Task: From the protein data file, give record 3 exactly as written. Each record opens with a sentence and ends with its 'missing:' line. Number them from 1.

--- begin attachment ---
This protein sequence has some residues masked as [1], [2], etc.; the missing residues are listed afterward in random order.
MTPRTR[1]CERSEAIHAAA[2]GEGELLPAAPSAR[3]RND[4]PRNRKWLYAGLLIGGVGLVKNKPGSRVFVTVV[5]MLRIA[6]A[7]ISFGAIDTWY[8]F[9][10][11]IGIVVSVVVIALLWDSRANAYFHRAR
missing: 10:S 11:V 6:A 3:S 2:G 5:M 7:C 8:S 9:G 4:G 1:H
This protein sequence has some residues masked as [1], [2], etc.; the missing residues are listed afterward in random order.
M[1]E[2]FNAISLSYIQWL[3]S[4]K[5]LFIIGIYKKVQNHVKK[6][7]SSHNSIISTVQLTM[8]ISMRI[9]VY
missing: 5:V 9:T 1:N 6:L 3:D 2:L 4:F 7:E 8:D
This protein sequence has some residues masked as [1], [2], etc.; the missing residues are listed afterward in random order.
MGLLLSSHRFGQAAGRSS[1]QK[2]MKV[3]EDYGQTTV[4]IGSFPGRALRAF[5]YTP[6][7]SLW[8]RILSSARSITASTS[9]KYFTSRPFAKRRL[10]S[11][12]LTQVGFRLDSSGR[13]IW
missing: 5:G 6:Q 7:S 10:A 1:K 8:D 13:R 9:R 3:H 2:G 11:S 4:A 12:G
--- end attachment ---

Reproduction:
This protein sequence has some residues masked as [1], [2], etc.; the missing residues are listed afterward in random order.
MGLLLSSHRFGQAAGRSS[1]QK[2]MKV[3]EDYGQTTV[4]IGSFPGRALRAF[5]YTP[6][7]SLW[8]RILSSARSITASTS[9]KYFTSRPFAKRRL[10]S[11][12]LTQVGFRLDSSGR[13]IW
missing: 5:G 6:Q 7:S 10:A 1:K 8:D 13:R 9:R 3:H 2:G 11:S 4:A 12:G